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Wednesday 18 December 2019

19-363MR ASIC reports on corporate insolvencies 2018–19

ASIC today published its annual overview of corporate insolvencies for the 2018-2019 financial year.

Report 645 Insolvency statistics: External administrators’ reports (July 2018 to June 2019) (REP 645) provides an overview of the nature of corporate insolvencies, supplementing the monthly insolvency statistics that ASIC publishes on its website, and is compiled from reporting by external administrators.

Some key observations from the report are:

  • Small to medium size corporate insolvencies continue to dominate external administrators’ reports. 85% had assets of $100,000 or less, 76% had fewer than 20 employees and 38% had liabilities of $250,000 or less;
  • 96 per cent of creditors in this group received between 0–11 cents in the dollar, reflecting the asset/liability profile of small to medium size corporate insolvencies;
  • ASIC requested 875 supplementary reports from external administrators where the initial report meets certain thresholds in assessing if further action was warranted(refer annexure 2);
  • Generally, due to a lack of evidence or because ASIC considered no further action was required given the circumstances, over the last three years on average, fewer than 20% of these supplementary reports resulted in further regulatory action;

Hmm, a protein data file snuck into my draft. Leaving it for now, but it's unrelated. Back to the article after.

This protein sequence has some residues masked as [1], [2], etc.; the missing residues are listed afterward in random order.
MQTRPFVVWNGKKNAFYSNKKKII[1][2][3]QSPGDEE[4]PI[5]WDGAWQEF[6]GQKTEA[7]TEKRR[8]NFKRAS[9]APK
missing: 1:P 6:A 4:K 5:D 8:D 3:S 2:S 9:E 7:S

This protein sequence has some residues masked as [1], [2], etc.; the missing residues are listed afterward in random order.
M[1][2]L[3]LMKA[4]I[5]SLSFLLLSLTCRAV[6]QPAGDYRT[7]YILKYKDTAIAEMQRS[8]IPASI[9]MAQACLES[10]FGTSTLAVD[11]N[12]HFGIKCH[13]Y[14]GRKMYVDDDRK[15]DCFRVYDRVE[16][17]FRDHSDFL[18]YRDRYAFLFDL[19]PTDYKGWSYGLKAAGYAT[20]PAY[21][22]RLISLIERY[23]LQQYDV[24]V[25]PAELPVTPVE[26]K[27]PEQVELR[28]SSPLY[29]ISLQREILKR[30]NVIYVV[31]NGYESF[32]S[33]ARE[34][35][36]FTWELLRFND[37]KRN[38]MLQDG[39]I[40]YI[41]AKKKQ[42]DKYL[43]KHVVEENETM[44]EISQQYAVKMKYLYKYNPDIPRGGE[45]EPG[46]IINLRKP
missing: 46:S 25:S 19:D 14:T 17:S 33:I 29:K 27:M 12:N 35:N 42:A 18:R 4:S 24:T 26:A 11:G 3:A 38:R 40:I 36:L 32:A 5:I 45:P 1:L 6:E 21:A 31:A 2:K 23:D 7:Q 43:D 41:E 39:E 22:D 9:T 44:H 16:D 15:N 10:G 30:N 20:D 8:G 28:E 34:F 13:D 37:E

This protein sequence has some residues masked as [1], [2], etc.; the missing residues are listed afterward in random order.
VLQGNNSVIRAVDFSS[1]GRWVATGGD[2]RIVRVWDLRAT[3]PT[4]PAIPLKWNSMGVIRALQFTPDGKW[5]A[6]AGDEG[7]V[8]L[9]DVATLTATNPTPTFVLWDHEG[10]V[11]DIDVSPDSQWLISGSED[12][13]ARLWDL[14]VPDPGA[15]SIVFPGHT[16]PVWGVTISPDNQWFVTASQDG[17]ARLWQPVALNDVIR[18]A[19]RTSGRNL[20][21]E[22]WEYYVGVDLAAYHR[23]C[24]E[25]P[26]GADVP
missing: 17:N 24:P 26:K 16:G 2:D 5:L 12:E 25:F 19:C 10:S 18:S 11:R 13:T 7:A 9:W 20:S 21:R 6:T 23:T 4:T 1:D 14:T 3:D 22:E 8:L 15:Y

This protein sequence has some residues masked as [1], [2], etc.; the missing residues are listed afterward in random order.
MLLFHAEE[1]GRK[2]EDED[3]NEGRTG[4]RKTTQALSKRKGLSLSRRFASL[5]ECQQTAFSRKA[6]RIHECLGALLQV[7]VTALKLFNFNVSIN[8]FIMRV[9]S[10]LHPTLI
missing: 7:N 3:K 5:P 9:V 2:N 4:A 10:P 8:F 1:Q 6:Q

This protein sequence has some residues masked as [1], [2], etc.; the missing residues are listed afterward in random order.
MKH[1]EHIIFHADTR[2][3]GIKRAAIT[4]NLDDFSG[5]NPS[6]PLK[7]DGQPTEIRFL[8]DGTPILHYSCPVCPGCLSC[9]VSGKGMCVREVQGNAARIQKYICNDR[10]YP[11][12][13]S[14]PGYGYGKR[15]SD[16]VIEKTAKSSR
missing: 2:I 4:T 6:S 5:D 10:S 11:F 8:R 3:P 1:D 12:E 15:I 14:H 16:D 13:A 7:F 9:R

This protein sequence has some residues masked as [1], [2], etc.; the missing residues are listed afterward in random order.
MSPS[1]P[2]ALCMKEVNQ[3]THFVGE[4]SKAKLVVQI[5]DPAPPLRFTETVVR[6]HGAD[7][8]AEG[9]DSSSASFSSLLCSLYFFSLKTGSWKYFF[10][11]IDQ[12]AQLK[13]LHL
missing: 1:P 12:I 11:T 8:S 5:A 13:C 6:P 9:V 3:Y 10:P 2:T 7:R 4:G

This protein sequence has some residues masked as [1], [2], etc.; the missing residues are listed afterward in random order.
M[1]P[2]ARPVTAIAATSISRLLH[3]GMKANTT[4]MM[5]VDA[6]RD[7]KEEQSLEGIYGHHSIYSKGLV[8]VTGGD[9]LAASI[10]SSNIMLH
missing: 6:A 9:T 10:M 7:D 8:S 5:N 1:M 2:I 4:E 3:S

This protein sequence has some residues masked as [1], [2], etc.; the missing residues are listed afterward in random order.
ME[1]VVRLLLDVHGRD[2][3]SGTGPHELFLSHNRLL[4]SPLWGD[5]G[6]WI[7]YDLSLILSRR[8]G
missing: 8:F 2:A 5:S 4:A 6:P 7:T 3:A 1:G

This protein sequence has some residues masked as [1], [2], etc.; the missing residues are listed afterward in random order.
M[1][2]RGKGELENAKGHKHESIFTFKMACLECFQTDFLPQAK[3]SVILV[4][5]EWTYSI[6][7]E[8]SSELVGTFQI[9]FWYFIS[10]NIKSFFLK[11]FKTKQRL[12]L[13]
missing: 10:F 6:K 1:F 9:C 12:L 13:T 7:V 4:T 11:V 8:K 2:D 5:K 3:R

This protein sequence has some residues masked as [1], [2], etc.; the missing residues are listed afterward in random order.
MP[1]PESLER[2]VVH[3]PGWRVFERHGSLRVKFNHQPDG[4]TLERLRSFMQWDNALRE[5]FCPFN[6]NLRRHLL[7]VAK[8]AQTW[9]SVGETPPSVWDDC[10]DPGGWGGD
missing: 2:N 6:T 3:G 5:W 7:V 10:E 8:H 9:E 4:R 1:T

• External administrators advised that in nearly 50% of reports where they alleged a civil breach for insolvent trading, they had either commenced or were contemplating initiating recovery actions for insolvent trading. External administrators’ are best placed to assess the available information and determine whether it’s in the best interest of creditors to pursue compensation for insolvent trading from directors.

Registered liquidators continue to improve the timeliness in lodging their reports with ASIC, with 60.5 per cent now lodged within the period of between two months and less than six months after appointment (increased from 54.7% in 2017/18). The improvement reflects a longer-term trend.

Further insights, including information on allegations of director and officer misconduct, are available in the report.

Background

An external administrator's role includes investigating company failure and reporting both to creditors and ASIC. ASIC uses external administrator reports in its work, including in reporting to the market on corporate insolvency.

The data that forms the basis of these reports is drawn from the reports lodged by external administrators as required under sections 533(1), 438D and 422 of the Corporations Act.